Deficiencies in either lamin B1 or lamin B2 cause both defective migration of cortical neurons in the developing brain and reduced neuronal survival. The neuronal migration abnormality is explained by a weakened nuclear lamina that interferes with nucleokinesis, a nuclear translocation process required for neuronal migration. In contrast, the explanation for impaired neuronal survival is poorly understood. We hypothesized that the forces imparted on the nucleus during neuronal migration result in nuclear membrane (NM) ruptures, causing interspersion of nuclear and cytoplasmic contents-and ultimately cell death. To test this hypothesis, we bred Lmnb1-deficient mice that express a nuclear-localized fluorescent Cre reporter. Migrating neurons within the cortical plate of E18.5 Lmnb1-deficient embryos exhibited NM ruptures, evident by the escape of the nuclear-localized reporter into the cytoplasm and NM discontinuities by electron microscopy. The NM ruptures were accompanied by DNA damage and cell death. The NM ruptures were not observed in nonmigrating cells within the ventricular zone. NM ruptures, DNA damage, and cell death were also observed in cultured Lmnb1 -/- and Lmnb2 -/- neurons as they migrated away from neurospheres. To test whether mechanical forces on the cell nucleus are relevant to NM ruptures in migrating neurons, we examined cultured Lmnb1 -/- neurons when exposed to external constrictive forces (migration into a field of tightly spaced silicon pillars). As the cells entered the field of pillars, there were frequent NM ruptures, accompanied by DNA damage and cell death.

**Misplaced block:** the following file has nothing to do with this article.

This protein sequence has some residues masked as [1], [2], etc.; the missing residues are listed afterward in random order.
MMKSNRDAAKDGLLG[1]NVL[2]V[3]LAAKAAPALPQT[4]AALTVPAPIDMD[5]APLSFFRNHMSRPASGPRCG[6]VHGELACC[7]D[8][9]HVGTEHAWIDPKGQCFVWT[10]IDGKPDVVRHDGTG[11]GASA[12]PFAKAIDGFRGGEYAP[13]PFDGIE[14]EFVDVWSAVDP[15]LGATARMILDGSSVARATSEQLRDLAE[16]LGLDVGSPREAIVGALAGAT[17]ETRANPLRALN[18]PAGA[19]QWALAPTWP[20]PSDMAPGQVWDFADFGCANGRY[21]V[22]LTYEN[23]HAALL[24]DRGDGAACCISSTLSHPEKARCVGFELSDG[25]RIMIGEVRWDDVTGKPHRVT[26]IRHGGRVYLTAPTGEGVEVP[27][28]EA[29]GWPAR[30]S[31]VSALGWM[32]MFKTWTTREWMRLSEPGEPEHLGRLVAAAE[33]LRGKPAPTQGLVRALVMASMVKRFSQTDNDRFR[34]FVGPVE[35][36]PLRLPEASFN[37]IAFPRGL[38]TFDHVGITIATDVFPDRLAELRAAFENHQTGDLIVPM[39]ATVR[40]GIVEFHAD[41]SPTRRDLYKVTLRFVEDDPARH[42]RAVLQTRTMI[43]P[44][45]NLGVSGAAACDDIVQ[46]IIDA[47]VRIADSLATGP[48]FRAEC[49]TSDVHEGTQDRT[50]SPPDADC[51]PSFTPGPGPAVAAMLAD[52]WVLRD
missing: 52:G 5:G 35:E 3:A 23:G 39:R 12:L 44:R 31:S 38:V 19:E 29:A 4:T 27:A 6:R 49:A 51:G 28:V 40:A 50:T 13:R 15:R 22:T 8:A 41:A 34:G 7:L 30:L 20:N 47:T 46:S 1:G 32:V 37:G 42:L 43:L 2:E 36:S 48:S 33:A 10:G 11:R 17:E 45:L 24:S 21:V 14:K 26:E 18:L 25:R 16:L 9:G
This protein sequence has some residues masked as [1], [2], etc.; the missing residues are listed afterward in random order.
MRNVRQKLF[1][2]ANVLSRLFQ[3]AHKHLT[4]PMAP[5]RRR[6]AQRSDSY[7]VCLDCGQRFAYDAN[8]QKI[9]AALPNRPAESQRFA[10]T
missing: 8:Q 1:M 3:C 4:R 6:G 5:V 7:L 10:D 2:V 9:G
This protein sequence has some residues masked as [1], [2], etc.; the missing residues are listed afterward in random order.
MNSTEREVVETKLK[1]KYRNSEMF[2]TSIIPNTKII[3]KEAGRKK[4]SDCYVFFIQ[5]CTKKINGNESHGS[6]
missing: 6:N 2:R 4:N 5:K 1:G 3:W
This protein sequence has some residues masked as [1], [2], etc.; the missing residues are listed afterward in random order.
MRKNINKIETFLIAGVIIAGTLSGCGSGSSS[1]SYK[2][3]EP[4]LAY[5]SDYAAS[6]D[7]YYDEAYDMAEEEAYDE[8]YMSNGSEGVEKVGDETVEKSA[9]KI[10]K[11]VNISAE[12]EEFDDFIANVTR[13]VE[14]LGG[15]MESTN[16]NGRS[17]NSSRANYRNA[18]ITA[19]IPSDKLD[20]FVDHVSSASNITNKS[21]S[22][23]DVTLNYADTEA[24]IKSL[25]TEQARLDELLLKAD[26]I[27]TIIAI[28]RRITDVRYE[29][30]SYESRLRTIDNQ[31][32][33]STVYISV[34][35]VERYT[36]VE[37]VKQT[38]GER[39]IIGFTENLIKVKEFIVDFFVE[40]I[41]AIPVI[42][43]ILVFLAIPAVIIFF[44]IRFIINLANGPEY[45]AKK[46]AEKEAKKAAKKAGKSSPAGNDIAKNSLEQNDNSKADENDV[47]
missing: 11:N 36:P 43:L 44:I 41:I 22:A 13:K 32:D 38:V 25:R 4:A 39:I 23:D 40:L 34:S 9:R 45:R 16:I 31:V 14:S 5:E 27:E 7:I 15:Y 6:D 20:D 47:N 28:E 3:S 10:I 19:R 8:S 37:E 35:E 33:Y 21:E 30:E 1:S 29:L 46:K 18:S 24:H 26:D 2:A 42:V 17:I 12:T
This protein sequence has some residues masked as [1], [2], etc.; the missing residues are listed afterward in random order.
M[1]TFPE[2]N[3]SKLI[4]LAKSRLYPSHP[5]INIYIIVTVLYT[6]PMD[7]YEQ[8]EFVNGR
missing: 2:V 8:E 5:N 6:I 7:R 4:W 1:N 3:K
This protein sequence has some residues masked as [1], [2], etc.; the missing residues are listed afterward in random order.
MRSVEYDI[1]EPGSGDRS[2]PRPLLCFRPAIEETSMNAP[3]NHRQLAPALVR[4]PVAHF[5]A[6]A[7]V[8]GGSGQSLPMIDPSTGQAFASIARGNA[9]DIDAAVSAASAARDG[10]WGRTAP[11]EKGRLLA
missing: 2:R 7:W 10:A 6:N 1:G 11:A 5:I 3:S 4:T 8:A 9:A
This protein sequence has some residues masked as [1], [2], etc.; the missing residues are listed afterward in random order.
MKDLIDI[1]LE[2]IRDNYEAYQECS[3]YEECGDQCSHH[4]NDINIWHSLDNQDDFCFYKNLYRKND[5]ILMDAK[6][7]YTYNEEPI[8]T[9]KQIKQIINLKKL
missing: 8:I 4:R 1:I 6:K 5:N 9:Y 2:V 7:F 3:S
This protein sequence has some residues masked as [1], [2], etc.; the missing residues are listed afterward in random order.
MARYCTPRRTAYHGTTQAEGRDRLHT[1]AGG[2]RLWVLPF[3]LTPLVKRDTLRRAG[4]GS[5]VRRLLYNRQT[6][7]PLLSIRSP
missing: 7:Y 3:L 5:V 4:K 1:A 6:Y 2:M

Keywords: B-type lamins; nuclear envelope; nuclear lamins; nuclear membrane rupture.